Organisms store lipid when they take in more energy that can be immediately used. This excess energy is packaged and stored for later use when the need for energy outstrips available nutrient supply. In mammals, excess lipid intracellularly is stored in structures, most commonly referred to as lipid droplets (LDs). LDs consist of a core of neutral lipids, surrounded by a monolayer of phospholipids with attached or embedded proteins. The LDs proteome contains structural proteins (e.g. proteins of the perilipin family), lipid-synthesis enzymes, lipases and membrane-trafficking proteins. [48],[49],[50] Under normal or fasting conditions, healthy hepatocytes will metabolize and degrade LDs by several mechanism that include the action of a series of associated lipases that directly metabolize stored lipids. Members of the perilipin (PAT) family of LD-associated proteins, including perilipin, adipophilin (ADRP) and TIP 47. These proteins regulate TG accumulation, either through promotion of processes that enhance TG synthesis and packing in LDs or by controlling TG lipolysis. [51],[52],[53] ADRP has been shown to be one of the major LD-associated proteins that can act to attenuate lipolysis. [53] In animal studies, mice lacking ADRP have been shown to be protected against fatty liver disease [54],[55] and that ethanol feeding in rats is found to enhance ADRP expression in association with hepatosteatosis. [56] In our studies, hepatic cells treated with alcohol have showed an elevated LD accumulation and expression of the LD-associated protein, adipophilin. [46] Considered together, these reports underline that the ethanol-amplified LD accumulation in hepatic cells involves impairments in the LD metabolism as a consequence of altered LD associated proteins.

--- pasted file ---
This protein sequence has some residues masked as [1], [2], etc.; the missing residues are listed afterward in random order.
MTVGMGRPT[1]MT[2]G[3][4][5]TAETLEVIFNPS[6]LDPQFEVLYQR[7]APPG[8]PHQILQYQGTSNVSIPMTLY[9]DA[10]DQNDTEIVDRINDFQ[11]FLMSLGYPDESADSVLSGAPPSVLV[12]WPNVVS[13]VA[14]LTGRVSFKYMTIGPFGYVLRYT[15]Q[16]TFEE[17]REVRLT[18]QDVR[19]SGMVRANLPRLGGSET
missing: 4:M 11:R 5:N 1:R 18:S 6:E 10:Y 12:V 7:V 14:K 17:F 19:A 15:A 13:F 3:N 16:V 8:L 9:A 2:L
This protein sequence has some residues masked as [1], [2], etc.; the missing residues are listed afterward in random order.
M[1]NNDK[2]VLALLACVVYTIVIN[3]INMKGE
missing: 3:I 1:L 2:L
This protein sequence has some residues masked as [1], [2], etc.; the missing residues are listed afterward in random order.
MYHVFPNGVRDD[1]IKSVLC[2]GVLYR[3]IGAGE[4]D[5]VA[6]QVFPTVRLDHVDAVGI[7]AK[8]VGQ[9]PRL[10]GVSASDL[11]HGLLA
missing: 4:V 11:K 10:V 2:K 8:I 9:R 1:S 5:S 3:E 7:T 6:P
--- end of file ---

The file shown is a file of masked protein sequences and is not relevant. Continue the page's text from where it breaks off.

Alcoholic liver disease is associated with a state of hepatic fatty acid overload. In this review, we have summarized the accepted pathways for alcohol-induced hepatic steatosis. In summary, ethanol metabolism leads to excessive generation of reducing equivalents, thereby inhibiting fatty acid oxidation. Recent studies indicate that additional effects of ethanol impair fat oxidation as well as stimulate lipogenesis. The effects of ethanol on lipid metabolism result from inhibition of PPAR-α and stimulation of SREBP-1, resulting in metabolic remodeling of the liver toward a fat-storing, rather than fat oxidizing organ. These effects may, in turn, result from effects of ethanol on AMPK and adiponectin. Inhibition of AMPK by ethanol feeding results in an increase in SREBP-1 activity. As a result, target genes for SREBP-1 are up-regulated, contributing to an increased hepatic lipid synthesis and AMPK inhibition also results in decreased fatty acid oxidation. AMPK may also affect the activity of PPAR-α. Reduced PPAR-α activity will lead to reduced capacity for fatty acid oxidation. In addition to fatty acid synthesis and oxidation, ethanol also alters the LDs (TG storage form) metabolism in hepatocytes and inhibits the VLDL secretion from liver. All these reports help us to understand the intricacies of ethanol-induced fatty liver.


The authors acknowledge the support provided by the Department of Veterans' Affairs, and the NIH (5RC1 AA019032).